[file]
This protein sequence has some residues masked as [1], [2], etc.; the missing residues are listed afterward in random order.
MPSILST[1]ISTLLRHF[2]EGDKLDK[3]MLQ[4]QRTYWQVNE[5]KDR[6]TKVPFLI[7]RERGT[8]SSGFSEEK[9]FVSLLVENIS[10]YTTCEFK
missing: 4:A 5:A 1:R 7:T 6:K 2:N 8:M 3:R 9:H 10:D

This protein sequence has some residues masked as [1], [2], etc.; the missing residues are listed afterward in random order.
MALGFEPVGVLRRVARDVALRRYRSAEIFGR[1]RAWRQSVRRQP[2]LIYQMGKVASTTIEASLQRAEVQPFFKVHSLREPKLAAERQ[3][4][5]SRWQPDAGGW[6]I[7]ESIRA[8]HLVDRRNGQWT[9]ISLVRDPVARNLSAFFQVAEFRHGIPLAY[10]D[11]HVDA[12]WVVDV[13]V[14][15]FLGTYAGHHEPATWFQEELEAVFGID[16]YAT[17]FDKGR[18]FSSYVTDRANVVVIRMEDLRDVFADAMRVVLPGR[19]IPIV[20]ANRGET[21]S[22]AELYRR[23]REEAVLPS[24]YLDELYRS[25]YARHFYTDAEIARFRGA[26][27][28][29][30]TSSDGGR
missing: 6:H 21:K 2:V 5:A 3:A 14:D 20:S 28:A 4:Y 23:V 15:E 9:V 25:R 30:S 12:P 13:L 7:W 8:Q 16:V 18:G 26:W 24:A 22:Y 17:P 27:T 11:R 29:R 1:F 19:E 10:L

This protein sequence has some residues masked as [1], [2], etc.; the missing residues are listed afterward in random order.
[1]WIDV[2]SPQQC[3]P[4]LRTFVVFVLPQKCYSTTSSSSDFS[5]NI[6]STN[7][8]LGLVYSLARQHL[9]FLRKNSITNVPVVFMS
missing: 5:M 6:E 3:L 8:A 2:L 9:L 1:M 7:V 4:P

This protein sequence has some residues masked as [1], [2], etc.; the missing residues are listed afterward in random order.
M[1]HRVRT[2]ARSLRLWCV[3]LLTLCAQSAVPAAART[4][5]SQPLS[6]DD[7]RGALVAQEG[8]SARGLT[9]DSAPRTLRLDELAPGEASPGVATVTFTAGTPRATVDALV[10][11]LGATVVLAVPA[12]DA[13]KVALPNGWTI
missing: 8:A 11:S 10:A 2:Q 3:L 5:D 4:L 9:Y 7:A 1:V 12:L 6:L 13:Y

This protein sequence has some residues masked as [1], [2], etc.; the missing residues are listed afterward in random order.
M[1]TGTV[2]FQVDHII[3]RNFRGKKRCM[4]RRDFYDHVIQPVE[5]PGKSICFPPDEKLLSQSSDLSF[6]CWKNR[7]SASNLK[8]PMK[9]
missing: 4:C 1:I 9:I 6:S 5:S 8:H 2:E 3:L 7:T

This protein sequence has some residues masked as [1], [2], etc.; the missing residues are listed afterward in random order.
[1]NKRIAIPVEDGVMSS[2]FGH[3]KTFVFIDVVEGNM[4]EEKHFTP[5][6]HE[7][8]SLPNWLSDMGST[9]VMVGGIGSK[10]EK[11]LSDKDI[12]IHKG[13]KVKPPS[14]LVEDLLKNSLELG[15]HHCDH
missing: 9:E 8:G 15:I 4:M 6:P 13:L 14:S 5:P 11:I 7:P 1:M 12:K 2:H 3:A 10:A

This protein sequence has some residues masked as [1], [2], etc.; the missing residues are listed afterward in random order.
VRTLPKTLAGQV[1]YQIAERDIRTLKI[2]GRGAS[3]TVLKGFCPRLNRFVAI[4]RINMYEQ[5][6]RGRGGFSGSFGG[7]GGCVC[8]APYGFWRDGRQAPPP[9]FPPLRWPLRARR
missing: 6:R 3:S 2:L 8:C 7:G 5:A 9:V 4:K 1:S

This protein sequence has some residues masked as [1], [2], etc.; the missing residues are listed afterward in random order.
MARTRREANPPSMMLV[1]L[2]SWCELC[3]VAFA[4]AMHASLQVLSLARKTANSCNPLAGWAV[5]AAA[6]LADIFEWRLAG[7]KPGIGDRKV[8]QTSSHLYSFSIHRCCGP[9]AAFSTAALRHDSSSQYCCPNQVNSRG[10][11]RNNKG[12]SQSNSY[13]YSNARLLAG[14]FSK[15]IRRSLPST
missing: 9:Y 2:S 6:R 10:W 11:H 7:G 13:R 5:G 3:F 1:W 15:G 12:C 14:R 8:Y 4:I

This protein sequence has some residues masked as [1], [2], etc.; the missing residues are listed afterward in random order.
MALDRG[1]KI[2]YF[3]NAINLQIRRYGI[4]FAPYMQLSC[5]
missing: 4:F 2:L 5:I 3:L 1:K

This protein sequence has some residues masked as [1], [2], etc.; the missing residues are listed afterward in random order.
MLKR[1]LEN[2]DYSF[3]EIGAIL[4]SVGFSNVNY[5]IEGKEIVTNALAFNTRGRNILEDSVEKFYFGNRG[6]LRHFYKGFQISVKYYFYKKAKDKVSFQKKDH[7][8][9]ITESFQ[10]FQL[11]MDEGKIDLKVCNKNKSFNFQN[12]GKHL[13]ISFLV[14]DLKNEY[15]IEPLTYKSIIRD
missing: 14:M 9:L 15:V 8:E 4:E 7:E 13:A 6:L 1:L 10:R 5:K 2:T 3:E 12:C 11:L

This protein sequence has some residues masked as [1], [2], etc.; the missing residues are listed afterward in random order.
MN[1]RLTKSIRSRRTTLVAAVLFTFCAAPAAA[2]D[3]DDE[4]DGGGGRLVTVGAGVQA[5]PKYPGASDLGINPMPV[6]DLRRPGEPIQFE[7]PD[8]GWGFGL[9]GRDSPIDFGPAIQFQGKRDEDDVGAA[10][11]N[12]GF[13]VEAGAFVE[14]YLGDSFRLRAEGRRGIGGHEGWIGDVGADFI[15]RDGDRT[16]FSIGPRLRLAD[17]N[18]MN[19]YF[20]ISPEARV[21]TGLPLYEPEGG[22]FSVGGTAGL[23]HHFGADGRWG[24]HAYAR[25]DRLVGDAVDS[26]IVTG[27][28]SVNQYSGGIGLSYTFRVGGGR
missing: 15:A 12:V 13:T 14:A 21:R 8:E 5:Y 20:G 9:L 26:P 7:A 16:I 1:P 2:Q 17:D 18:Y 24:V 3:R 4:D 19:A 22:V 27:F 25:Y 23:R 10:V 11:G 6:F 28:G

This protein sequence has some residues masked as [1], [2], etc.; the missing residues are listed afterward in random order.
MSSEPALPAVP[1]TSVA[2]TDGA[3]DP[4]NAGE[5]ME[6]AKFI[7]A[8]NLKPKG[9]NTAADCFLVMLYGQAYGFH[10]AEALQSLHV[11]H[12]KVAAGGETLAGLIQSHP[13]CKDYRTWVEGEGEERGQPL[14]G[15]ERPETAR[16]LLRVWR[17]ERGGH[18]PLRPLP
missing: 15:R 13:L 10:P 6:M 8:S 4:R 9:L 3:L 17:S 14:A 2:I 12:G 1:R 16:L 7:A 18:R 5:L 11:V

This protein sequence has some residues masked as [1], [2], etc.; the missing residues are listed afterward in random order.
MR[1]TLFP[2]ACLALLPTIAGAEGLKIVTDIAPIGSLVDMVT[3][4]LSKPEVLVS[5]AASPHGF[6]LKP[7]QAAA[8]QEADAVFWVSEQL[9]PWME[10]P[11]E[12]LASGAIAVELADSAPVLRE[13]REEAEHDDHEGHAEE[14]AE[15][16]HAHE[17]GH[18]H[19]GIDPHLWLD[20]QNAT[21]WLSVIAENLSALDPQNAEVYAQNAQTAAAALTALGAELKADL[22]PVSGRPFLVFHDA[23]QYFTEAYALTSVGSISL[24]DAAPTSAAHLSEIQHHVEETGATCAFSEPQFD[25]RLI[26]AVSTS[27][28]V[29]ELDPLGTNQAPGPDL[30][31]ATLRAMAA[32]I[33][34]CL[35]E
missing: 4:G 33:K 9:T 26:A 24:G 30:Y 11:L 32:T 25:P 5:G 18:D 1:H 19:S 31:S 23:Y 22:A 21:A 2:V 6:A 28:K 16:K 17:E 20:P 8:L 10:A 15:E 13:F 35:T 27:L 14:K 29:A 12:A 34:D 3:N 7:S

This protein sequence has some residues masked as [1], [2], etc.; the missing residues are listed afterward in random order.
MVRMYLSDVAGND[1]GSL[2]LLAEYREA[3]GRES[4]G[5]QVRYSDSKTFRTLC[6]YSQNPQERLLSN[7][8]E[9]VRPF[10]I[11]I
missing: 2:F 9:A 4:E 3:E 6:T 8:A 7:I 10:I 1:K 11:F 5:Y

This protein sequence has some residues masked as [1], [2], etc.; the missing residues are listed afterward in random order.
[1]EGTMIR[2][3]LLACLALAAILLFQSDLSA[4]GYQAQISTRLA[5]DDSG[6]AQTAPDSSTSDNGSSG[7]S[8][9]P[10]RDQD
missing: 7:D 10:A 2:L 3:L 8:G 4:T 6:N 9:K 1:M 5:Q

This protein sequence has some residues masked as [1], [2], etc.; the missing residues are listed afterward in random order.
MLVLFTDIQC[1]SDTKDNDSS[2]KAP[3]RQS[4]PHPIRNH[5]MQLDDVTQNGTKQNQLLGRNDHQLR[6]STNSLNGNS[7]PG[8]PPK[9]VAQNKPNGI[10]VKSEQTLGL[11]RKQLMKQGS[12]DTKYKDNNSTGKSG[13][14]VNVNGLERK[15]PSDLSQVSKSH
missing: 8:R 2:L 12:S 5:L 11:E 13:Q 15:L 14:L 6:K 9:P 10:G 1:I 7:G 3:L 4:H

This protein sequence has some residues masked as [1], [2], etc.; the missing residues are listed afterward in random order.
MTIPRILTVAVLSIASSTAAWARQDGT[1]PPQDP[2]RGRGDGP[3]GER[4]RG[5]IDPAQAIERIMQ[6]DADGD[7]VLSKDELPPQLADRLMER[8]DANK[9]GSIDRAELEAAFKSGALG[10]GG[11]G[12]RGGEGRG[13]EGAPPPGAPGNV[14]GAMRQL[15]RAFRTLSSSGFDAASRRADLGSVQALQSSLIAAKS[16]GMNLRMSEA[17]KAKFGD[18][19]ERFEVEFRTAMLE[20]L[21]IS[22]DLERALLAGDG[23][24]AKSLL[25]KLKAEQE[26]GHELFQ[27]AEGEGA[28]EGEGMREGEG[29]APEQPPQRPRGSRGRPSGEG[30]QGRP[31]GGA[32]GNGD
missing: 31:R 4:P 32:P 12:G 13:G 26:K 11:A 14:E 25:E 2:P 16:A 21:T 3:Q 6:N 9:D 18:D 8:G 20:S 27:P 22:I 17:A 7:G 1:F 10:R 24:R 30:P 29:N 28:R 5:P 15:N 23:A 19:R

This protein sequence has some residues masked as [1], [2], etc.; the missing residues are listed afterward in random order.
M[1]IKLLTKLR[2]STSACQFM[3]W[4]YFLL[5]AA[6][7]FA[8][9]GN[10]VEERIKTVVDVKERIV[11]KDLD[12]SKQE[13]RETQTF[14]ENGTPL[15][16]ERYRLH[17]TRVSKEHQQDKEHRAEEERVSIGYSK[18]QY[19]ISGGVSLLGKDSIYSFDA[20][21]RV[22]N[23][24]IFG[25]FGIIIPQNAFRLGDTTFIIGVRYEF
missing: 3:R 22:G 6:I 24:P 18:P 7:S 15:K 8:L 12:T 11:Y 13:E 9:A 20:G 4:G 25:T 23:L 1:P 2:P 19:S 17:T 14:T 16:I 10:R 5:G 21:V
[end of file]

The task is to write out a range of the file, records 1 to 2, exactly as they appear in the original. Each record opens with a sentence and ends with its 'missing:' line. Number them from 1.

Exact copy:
This protein sequence has some residues masked as [1], [2], etc.; the missing residues are listed afterward in random order.
MPSILST[1]ISTLLRHF[2]EGDKLDK[3]MLQ[4]QRTYWQVNE[5]KDR[6]TKVPFLI[7]RERGT[8]SSGFSEEK[9]FVSLLVENIS[10]YTTCEFK
missing: 4:A 5:A 1:R 7:T 6:K 2:N 8:M 3:R 9:H 10:D

This protein sequence has some residues masked as [1], [2], etc.; the missing residues are listed afterward in random order.
MALGFEPVGVLRRVARDVALRRYRSAEIFGR[1]RAWRQSVRRQP[2]LIYQMGKVASTTIEASLQRAEVQPFFKVHSLREPKLAAERQ[3][4][5]SRWQPDAGGW[6]I[7]ESIRA[8]HLVDRRNGQWT[9]ISLVRDPVARNLSAFFQVAEFRHGIPLAY[10]D[11]HVDA[12]WVVDV[13]V[14][15]FLGTYAGHHEPATWFQEELEAVFGID[16]YAT[17]FDKGR[18]FSSYVTDRANVVVIRMEDLRDVFADAMRVVLPGR[19]IPIV[20]ANRGET[21]S[22]AELYRR[23]REEAVLPS[24]YLDELYRS[25]YARHFYTDAEIARFRGA[26][27][28][29][30]TSSDGGR
missing: 6:H 21:K 2:V 5:A 3:A 14:D 20:S 28:A 4:Y 23:V 15:E 9:V 25:R 30:S 12:P 13:L 7:W 8:Q 16:V 18:G 26:W 24:A 22:Y 17:P 27:T 11:R 29:R 1:F 19:E 10:L